Since 1991, George McMahon has smoked 10 marijuana cigarettes every day (a quarter ounce in all) to relieve pain and nausea, and to help him sleep. Accordingly, the U.S. government provides McMahon with seven and a half ounces per month. (These are rough estimates, since the marijuana supplied by the government is of poor quality, and McMahon estimates that in cleaning it, he loses about 25%.) Since he first gained access to the Investigational New Drug program in Iowa, he must make the long drive from Tyler to Iowa every three or four months for a new supply of pot, which is actually grown at the University of Mississippi under the supervision of the National Institute on Drug Abuse. The cost to the government of growing the marijuana is negligible, so McMahon is not charged for his share.
"It's All I Need"
Before he began smoking marijuana, McMahon was taking nearly 20 different medications -- a total of 51 pills daily. The cost, as well as the numerous side effects, was too much for him to bear. "All those pills damaged my stomach and made it nearly impossible to eat, as I was continually nauseated. Now I only take one medication. It's all I need."
As he lights one of his joints, McMahon explains how the marijuana works for him. Each morning, most of the pain he suffers subsides after he smokes his first joint upon awaking. Throughout the day, he smokes when he feels the need to relieve his recurring pains caused by his weak, brittle bones. Smoking before meals, he says, restores his fragile appetite.
In 1997, the doctor monitoring McMahon's condition wrote, "I do feel that [McMahon] continues to benefit from marijuana and hope that we can continue providing [him] with marijuana medication." Asked recently about his overall state of health, McMahon replied, "I am alive, with some quality of life. I do not ask what my doctor thinks. I am not interested in any treatment or drug. So my health is what it is, today -- how long I will live, no one knows. As long as I smoke MJ I am fairly comfortable."
For more than 10 years, McMahon has followed his routine with the aid of his wife, Margaret. "Margaret is my other half," he says. "Without her, I wouldn't have made it this long. She takes care of me when I cannot take care of myself." In the years since McMahon began using medicinal marijuana, George and Margaret have traveled the country to discuss the issue with college students, professors, and medical associations, and he has also testified at congressional hearings. Recently, he testified in a lawsuit that reached the 9th Circuit Court of Appeals -- the court ruled that in moving to revoke a physician's license for recommending medical marijuana, the federal government had violated the First Amendment.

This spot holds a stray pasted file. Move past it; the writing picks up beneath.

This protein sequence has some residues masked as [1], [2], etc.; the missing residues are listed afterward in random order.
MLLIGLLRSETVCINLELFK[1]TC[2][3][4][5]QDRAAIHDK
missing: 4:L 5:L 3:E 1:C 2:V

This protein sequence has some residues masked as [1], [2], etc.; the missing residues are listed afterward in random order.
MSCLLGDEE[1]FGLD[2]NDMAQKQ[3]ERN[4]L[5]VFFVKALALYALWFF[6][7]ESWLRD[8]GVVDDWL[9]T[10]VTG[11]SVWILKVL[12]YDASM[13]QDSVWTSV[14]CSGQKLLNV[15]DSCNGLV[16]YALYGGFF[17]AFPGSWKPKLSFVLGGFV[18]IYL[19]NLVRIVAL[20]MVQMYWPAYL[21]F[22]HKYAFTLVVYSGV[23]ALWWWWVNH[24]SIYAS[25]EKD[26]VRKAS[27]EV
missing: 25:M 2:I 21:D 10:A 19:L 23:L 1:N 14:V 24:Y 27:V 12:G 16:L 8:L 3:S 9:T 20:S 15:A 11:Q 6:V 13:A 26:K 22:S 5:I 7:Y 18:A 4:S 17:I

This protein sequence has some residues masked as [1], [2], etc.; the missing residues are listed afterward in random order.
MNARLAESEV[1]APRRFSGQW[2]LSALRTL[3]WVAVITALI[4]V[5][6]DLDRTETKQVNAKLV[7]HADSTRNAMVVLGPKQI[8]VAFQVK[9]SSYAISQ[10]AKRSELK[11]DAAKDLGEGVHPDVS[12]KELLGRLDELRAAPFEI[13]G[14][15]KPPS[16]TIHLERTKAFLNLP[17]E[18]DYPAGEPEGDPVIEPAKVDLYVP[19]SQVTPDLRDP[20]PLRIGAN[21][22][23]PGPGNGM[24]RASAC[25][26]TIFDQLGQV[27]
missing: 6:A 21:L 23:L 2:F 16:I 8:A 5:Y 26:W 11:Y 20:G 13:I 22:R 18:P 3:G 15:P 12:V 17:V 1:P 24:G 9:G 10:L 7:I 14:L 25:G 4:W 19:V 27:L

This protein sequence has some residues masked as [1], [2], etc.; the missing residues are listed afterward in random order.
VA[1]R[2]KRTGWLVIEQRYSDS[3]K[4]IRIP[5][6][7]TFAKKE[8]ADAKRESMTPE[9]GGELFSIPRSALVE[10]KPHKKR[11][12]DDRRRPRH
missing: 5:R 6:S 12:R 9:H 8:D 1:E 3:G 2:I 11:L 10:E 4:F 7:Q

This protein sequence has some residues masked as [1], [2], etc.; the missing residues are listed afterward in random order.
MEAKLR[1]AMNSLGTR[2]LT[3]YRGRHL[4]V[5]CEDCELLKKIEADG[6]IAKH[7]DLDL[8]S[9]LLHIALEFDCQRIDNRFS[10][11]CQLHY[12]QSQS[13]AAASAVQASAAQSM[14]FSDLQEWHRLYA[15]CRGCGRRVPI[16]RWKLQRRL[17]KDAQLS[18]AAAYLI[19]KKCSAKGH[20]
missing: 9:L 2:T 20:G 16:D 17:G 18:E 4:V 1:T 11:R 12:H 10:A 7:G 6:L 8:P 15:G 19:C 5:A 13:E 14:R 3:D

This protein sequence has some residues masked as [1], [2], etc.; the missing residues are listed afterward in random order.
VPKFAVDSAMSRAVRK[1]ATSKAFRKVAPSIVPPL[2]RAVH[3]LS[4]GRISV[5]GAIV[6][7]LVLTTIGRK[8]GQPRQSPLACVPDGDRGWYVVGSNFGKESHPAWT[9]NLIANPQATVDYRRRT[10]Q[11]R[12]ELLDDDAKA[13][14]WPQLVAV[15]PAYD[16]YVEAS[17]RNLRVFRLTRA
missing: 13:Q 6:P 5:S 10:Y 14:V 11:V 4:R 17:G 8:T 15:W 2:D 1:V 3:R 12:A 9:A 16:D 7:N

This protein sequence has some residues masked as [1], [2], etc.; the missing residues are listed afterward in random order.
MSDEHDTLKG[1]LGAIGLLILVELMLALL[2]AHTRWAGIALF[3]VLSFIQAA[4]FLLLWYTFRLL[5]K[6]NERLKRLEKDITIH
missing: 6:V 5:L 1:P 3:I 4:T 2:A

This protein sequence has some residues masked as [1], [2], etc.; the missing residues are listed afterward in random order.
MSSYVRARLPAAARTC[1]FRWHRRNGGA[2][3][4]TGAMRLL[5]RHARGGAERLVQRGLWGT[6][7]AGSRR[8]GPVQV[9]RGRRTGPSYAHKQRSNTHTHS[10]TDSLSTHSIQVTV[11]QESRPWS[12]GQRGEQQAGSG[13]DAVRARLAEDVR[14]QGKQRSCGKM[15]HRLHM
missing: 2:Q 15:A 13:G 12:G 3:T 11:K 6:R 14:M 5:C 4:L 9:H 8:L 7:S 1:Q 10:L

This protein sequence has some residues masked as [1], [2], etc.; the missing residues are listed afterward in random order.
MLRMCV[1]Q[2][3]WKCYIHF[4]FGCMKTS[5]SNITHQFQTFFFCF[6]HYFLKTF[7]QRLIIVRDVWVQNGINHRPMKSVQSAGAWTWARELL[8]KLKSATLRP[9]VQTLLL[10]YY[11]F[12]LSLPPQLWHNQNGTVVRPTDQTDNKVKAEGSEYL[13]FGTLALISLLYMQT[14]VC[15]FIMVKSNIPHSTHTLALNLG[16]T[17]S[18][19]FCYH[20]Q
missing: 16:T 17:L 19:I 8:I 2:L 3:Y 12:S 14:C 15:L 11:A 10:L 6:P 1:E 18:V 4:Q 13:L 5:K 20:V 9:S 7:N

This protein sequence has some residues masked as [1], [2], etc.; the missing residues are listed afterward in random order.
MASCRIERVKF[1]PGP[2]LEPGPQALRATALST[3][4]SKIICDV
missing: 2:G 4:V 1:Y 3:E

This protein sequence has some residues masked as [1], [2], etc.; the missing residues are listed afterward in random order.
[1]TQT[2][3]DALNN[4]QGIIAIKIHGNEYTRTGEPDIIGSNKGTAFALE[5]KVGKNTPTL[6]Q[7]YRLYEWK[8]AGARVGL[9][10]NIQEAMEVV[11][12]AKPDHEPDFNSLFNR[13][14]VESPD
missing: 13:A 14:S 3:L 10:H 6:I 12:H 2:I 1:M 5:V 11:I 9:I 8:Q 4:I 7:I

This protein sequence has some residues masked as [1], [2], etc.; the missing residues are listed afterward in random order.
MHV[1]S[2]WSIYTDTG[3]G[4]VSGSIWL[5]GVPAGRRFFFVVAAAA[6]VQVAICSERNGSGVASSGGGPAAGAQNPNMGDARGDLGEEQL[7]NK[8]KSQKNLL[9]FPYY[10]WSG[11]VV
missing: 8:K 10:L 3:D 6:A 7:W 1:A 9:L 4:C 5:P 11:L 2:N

In the early Nineties, in honor of his personal campaign promoting the availability of medical marijuana for all patients who need it, McMahon was awarded a certificate of heroism from the president's Drug Awareness Program. The certificate was signed by Nancy Reagan.
According to Keith Stroup, executive director of NORML, pending congressional legislation (HR 2086) would allow the Office of National Drug Control Policy to use as much as $60.5 million (from current anti-drug-trafficking programs) in order to target and prosecute medicinal-marijuana patients and their providers in states where the practice is legal, and would also allow the ONDCP to fund ads attacking new medical-marijuana initiatives. "The Bush administration, especially Attorney General John Ashcroft and drug czar John Walters, are extreme anti-marijuana zealots who are out of touch with the American public -- 80% of whom approve of the medical use of marijuana," said Stroup. "It is unconscionable to continue to deny an effective medication to those seriously ill patients who need it and have a legal right to use it under state law."
George McMahon says he understands that his own long physical and emotional struggle has only been bearable because of the strong and unqualified support of those who love him. "I have the full support of my family. Without their support, I would not be able to continue this battle I have undertaken to see every 'patient out of time' allowed to use the substance that helps them most to cope with the pains and illnesses of their lives -- marijuana."
For more information about medical marijuana and related matters, see the NORML Web site at www.norml.org, or www.medicalmarijuanaprocon.org.